Salil Shetty: It’s a public secret that the UN is only as strong as their strongest members, especially those in the Security Council, allow, starting with the US. Any UN body or leader that challenges the major powers will have a hard time surviving. The rise of China as a major power turns the traditional calculation upside down. India could have played a very important and positive balancing role, but has unfortunately engaged with Trump’s United States. The four countries that currently perform worst in the world, the US, Brazil, India and Russia, are led by authoritarian leaders who will do everything in their power to undermine the UN and multilateral processes.
Sharan Burrow: ‘It is time to think about a democratic reform of the United Nations.’
Sharan Burrow: With a consensus-based model, inertia will continue. It is time to think about a democratic reform of the UN. This should include options for democratically elected representatives, in a structure that can integrate people’s views with those of national leaders. In this way, the UN can guarantee progress and trust.
Izabella Teixeira: In any case, we need a multilateral system to bring countries and interests together. Pandemics, migration, the relationship between man and nature, global inequality: without an international order, built around international organizations, we cannot properly address any of these challenges. But the existing system suffers from a lack of credibility. Anyone who thinks that the solution lies with the private sector is wrong. It was precisely the private financial sector that brought the world to the brink of bankruptcy in 2008. The credibility of the UN, but also of international development cooperation, will only be restored if better results are achieved for the poor and for the environment.
Frei Betto: It was a mistake from the start to accept New York as the headquarters of the UN. It should have been Geneva, or another place that is much less partisan than a city in the US. If we really want to work together, we have to follow the example of Pope Francis. He organized three international meetings of leaders of popular movements, two in Rome and one in Santa Cruz de la Sierra (in Bolivia, ed.). Cooperation must be built from the bottom up, between institutions representing refugees, the unemployed, LGTBIQ, women, blacks, indigenous people and all those who are victims of segregation, discrimination and exploitation.
3. What needs to be tackled as a matter of priority?
Which challenge should be given absolute priority in international cooperation? What structure is needed?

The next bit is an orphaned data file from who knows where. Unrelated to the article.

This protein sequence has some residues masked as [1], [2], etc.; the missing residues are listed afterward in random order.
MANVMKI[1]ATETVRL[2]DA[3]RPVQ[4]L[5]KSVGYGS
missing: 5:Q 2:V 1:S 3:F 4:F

Sharan Burrow: Global cohesion and solidarity are vital for building a global social protection fund, for universal income and health support in vulnerable countries. 400 million jobs have been destroyed and so 1.6 billion workers in the informal economy end up in poverty. Therefore, social protection is crucial for both survival and the basic economy. And in the reconstruction process, decent work must be created everywhere. This means supporting jobs in the transition of all sectors of the economy to a net-neutral economy. In this way we can secure a viable planet.
‘How do international institutions address the issues that are put on the agenda by citizens and global movements?’
Izabella Teixeira: Climate change. This was made clear last year by the global actions of climate youth, followed by their parents and grandparents, and then by the international institutions. It is also the crucial challenge for international institutions in this 21st century: how do they address the issues that are put on the agenda by citizens and global movements? It also requires a new political narrative in which there is much more room for citizens and their informal movements, rather than the formalities of international diplomacy. In addition, the corona crisis has once again made very clear what the climate crisis has been demonstrating for years: the importance of science for effective action and for global governance. Bolsonaro and Trump show how disastrous it becomes when you reject science and govern it on the basis of fear.
Adekeye Adebajo: Peace and security on the one hand, poverty alleviation on the other. And both are connected to each other. Because without peace and security, development is not possible, and without development, there is always the threat of instability or worse. And that is another reason to reform the UN Security Council and make it more democratic.
Salil Shetty: What we need is a radical transformation of the balance of power in order to reduce or eliminate inequalities in terms of wealth, race, gender and caste. However, we currently have a huge lack of moral leadership. With the current group of leaders in the G20, there is no way to review power and the notion of international cooperation.
4. Can we work with fewer international organizations?
In a recent interview, Belgian professor Jan Orbie (Ghent University) says that the world might be better off with a few less international organizations. He mentions in particular the World Trade Organization (WTO) and the International Monetary Fund (IMF). Do you agree?